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While we're not sure how Sprint's Waitless, which offers up time-saving tips, has anything to do with selling phones or phone service, we did find out how to tie our shoes faster, pour Ketchup quicker and quiet a crying baby. Distributed by Jun Group Productions, several YouTube videos point to the Waitless website at which you can watch all the videos and try to figure out what the hell any of this has to do with selling phones.
The process of segmenting human flesh for the manufacturing of goods is all very Holocaust. But then again, this isn't the first time they've put people on the meat slab to make a point. Guess it's okay if you're vego.
Here's an interesting one. Billboard Advertisers are Idiots is an effort to get billboard advertisers to stop "blighting" the landscape with their ads.
The whole thing is a little muddly - offending advertisers are listed as "not idiots," with an image of the board and contact info of the media planner if available. The idea is to wage peaceful war by calling these people and getting them to promise not to advertise on billboards anymore.
Apparently this move wasn't the greatest, considering around August the site seems to experience an identity crisis. It decides to call it quits, and then comes back, determined to be ridiculous and not vindictive.
Well ... good job!
The music on this new Candystand game, dubbed KickFlip, is annoying as hell but unavoidably catchy. Like the interns who will undoubtedly be blowing office hours playing it, its single set of lyrics keeps chanting, "I want to skaaaa-ya-yate."
There's also an Extra ad that precedes the game in which a guy who looks suspiciously like an ad douche sticks some gum in his mouth and starts dancing under the transfiguring power of strobe. It physically hurt us.
While our Zwinky friends are out with a new commercial for their tween-focused avatars and online chat world, several YouTubers have created videos advising people to beware of Zwinky and its toolbar claiming the installation dumps spyware on one's computer.
These include Julie Roehm, who calls Facebook "a terrific networking site that has a social bent, which makes it more fun than businesslike."
Roehm is using the service to connect with "young family members" according to Facebook, while other marketing gurus are taking advantage of said "social bent" to demonstrate that they too have personalities - joining political parties, posting vids and sharing useless information in real-time via the status feature.
Ad Age's Steve Rubel, for example, is "enjoying a light frappucino."
We played with the thought of trashing all these people but unfortunately we're on it too, and practically log on compulsively to see if anyone has SuperPoked us in the last 8-10 minutes.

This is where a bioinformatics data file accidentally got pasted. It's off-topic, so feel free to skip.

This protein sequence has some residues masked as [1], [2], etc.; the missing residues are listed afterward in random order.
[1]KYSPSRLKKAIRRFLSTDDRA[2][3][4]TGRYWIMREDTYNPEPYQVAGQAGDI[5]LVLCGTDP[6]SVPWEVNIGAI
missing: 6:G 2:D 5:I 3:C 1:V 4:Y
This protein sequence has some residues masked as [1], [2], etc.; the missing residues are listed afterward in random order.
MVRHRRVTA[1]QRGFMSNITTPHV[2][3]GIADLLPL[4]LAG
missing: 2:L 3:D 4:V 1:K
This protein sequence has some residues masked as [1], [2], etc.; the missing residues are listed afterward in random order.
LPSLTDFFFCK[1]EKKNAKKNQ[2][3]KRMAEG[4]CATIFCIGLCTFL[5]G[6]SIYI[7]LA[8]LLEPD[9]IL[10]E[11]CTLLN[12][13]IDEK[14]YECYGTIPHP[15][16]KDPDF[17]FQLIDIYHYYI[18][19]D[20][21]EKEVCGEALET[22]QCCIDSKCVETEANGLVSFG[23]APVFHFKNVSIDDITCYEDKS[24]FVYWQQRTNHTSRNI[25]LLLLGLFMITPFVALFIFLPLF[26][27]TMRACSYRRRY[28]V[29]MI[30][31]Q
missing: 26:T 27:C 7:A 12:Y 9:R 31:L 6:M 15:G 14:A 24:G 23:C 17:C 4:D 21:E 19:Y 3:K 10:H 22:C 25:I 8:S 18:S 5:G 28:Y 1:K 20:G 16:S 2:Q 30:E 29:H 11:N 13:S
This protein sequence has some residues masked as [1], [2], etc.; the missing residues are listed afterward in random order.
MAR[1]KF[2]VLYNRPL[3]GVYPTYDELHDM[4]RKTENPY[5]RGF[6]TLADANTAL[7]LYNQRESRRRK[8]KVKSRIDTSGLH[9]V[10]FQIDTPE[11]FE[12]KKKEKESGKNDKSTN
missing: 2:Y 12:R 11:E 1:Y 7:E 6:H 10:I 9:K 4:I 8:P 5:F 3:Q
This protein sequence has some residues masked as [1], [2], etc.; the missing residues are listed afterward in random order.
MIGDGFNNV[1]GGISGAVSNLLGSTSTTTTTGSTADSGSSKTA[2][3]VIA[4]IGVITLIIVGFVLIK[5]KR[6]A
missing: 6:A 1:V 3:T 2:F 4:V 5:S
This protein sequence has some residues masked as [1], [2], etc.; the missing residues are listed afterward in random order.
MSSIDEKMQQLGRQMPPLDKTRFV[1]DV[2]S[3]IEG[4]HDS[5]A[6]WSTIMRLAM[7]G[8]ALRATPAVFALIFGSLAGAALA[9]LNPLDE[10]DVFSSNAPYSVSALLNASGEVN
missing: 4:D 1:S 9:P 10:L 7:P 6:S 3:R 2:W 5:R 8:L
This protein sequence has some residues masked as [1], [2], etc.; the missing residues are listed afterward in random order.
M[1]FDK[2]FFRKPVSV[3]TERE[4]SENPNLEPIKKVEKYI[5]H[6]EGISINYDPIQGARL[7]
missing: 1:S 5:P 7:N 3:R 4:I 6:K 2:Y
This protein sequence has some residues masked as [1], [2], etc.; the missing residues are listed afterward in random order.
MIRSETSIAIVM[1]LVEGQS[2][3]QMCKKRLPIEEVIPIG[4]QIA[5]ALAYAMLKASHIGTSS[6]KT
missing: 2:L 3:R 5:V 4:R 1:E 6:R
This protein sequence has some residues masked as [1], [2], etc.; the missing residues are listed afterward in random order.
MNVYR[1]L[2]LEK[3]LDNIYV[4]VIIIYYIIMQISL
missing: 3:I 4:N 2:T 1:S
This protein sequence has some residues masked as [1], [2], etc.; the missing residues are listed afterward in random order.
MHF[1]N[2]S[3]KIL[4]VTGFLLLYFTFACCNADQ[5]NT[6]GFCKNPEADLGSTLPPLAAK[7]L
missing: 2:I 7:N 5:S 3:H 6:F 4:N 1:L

Alex Tew's Million Dollar Homepage has spawned another copycat. A boy named Graham (at left) has launched Million Dollar Wiki, an opportunity to own a completely customizable page for a mere $100 a pop.
So far we've found pages for buying a blogger, Fender guitars and letters to businesses. We can't believe this guy has already sold almost 300 pages. Guess we'll see if lightning can strike twice and the million dollar idea makes another millionaire out of another earnest kid.
Video game publisher 2K Sports has pulled digital firm EVB into its ranks to build a lifestyle marketing campaign called Football Resurrected.
A big plug for All-Pro Football 2K8, the virtual game boasts 300 pigskin "legends" including Jerry Rice and Barry Sanders, as well as a few familiar faces of underground hip-hop, including Hieroglyphics, Jurassic 5, Pep Love and even Rakim.
The site is pretty cool and the raps, which revolve entirely around "the resurrection of 2K Sports," are damn sound. It's all really clever and whatnot.
If the musical icons from our beat-banging youth aren't going to rap about their shoes or how cool they are or how lame haters can be or how love pounds you into submission, they might as well be rapping about football.
We're all just trying to get paid at the end of the day, right? Right.
If you're going to run a UGC campaign, you're inevitably going to get some entries that just aren't after your best interest.
We thought this entry for Heinz was awesome, mainly because it poked fun at the whole UGC idea, and also because it reminded us of when we were kids and thought everything had "that secret ingredient" (or a "secret ingredient" pesticide) in it - from Cheetos to Mountain Dew.
We're wondering if the "friends" behind the ketchup are actually enlisted by the brand in some way. If so, that's a risky positioning move that maybe wants rewarding.
We'll keep mum about your dark side, Heinz. Don't worry.